One familiar defence of zones of consideration is that they enable sensitivity to specific local circumstances. I remain unconvinced that this is anything more than post hoc justification of custom and practice. Another is that some students will “just miss out” because of extenuating circumstances, such as hardship. But extenuating circumstances should be dealt with by enabling students to produce their best work, not by adjusting outcomes.

Besides, hardship or no hardship, there will always be someone just below the line, wherever you draw it: what about all those who fall just below 68 per cent, for instance? Fairness is about being absolutely clear where that line is and the criteria that will be employed to determine whether or not a student has crossed it.

My concern is that students at the same university and even on the same course with identical profiles on relevant criteria will sometimes be awarded different degree outcomes. When that happens, it is not fair. And if that does not happen, what has been the role of discretion?

Andy Grayson is an associate professor of psychology at Nottingham Trent University.

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Reader's comments (6)

Blatant use of grade inflation - if measurement error is the argument, then you should also use 'discretion' to downgrade borderline marks to a LOWER degree classification. Engaging in only upward adjustment by discretion is a grade inflation practice, plain and simple.
As well as avoiding discretion, it's also important that degree algorithms are simple, understandable and transparent. Too often they are so complex that it's hard for students to understand - and difficult for academics too. I've seen systems that can (occasionally) give rise to anomalies whereby a lower grade in a course actually improves the overall outcome. If discretion is allowed then there need to be well-defined principles by which it is exercised. However it's difficult for these to be implemented consistently across a whole university. But why not be straightforward and avoid discretion altogether?
Exit velocity should be taken into account, I believe. For many state school pupils, it takes a good year and a half to get their head round a subject and what is required to secure good grades. Generally, private school pupils enter university at a higher level but things level out as the course continues. My sister, for example, was regularly banging out 73+ essays in her final year but a slow start in year two (classification was based on average of marks over final two years), not helped by some hopeless tutors that year, meant it was too late to make up the ground required for a First. You wouldn't, for instance, discriminate against a Grade 8 violinist because they happened to be at grade 5 a year earlier.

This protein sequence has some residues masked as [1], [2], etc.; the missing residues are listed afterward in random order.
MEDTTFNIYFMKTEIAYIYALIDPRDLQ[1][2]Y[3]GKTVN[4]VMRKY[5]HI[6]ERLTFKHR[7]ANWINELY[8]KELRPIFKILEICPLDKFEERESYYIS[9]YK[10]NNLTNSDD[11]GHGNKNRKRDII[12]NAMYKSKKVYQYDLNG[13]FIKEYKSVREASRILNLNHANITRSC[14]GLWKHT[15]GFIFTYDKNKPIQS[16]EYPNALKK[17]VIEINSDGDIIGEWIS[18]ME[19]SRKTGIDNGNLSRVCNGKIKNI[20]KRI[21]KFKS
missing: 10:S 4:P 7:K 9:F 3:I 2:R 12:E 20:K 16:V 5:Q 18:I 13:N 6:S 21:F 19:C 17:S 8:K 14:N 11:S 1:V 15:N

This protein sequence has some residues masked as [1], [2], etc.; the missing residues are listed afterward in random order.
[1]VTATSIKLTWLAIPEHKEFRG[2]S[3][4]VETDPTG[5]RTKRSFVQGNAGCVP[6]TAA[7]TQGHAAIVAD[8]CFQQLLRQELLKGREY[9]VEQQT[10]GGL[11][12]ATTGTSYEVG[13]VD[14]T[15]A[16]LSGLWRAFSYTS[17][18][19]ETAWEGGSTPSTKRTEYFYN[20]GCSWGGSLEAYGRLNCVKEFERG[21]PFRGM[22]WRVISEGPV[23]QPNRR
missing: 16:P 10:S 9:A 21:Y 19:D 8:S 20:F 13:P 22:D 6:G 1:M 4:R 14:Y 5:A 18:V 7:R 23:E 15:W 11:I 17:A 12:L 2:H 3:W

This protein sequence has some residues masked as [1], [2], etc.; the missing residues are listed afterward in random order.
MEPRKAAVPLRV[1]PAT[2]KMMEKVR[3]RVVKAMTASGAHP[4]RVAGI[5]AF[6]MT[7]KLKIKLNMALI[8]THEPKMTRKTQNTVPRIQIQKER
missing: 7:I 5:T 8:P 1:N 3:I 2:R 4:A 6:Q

What a depressing article that makes me glad that I am near retirement. Much of life is about factors that may not be reduced purely to numbers. If academic discretion and the benefit of experience are removed, students may as well stay online and be taught by robots.
I largely agree with the author here: although retaining academic discretion is generally desirable, most sensible board chairs will avoid using these powers if at all possible. There is one additional point hinted at in the article but not fully brought out: if any of these principles end up being used as overt criteria for board members (as I have experience of seeing), there is no excuse for not informing students that these are criteria in advance. I imagine that any appeal that obtains board minutes and sees this happening would necessarily be successful, and might invalidate all the results decided within that board.
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I agree with the sentiment of the article and would suggest that potential reasons for justifying a higher grade through discretionary judgments, such as exit velocity or consistency of performance, are possible to incorporate into the algorithm. Many universities already have these concepts detailed within their regulations. It's completely transparent (although we could do more to help students understand the permutations) and far less open to obvious pitfalls such as bias. The author will also be aware that there is substantial sector discussion on degree algorithms as a guard against potential grade inflation, with a trend working against any form of borderline range.